A key issue affecting workload that emerged in the report from my perspective is that more than a third of teachers work in schools with significant staffing shortages of qualified teachers, teachers for students with special needs, and support personnel. This inevitably puts a greater strain on the other teachers in the school, and may be linked in part to the teacher responses to the class size questions.
Collaborative teaching practice
A key feature of modern learning practice is the emergin emphasis on collaborative teaching. The TALIS data indicates that most teachers are still teaching largely in isolation, as over half of teachers report very rarely or never team-teaching with colleagues, and two-thirds report the same rates for observing their colleagues teach.
As we move into teaching in more open, flexible and dynamic learning environments, understanding how to work effectively as a part of a team and to demonstrate collaborative teaching practices will become a requirement of being a teacher.
In the TALIS study teachers who work collaboratively with their colleagues report a stronger belief in their ability to teach (self-efficacy), as do teachers with more than five years of teaching experience. In almost all countries, teachers who report participating in collaborative professional learning at least five times a year report notably greater self-efficacy.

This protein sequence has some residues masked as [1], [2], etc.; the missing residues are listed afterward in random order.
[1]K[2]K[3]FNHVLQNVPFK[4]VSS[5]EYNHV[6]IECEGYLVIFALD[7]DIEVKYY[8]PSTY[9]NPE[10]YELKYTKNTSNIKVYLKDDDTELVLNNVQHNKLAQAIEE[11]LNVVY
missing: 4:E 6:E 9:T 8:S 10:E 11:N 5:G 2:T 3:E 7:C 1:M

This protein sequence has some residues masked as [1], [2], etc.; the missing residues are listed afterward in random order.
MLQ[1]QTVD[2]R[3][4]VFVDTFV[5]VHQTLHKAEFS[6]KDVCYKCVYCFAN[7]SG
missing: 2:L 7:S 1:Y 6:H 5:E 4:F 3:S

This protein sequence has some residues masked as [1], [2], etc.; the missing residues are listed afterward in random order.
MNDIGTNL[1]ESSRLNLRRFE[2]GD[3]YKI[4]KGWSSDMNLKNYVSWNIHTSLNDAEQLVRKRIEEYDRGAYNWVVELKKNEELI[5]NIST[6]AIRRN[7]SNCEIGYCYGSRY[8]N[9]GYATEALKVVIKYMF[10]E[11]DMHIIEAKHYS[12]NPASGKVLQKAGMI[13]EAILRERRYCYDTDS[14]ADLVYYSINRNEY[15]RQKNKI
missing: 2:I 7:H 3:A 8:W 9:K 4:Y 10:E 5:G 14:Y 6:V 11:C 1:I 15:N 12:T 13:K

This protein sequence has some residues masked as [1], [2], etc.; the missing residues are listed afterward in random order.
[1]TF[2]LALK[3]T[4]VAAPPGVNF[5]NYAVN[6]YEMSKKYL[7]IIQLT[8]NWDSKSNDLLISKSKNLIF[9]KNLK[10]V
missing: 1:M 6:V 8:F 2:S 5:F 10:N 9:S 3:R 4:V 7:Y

Professional learning and development has been a key focus of my work for more than 20 years, and in that time I've seen all sorts of 'fads' and emphases come and go – but nothing changes the fact that it is one of the most essential parts of maintaining a vibrant, current and self-renewing education system. In NZ we've been pretty well served in this area, with a sizeable amount of money being invested annually by the MoE for PLD in a variety of areas.
Yet despite this, the data the MoE use suggests the impact is minimal in terms of raising student achievement – and so we're seeing a move towards channeling the money allocated for PLD towards school-level activity, including teaching as inquiry and clusters of schools working together to address identified achievement challenges.
To be honest I see great value in the underpinning intent of encouraging teachers to be more critically reflective of their own practice, and also of the principle of incentivising teachers to work with other teachers in sharing effective practice and seeking solutons to common problems etc. TALIS teachers who reported participating in professional development activities involving individual and collaborative research, observation visits to other schools, or a network of teachers are also more likely to use these practices.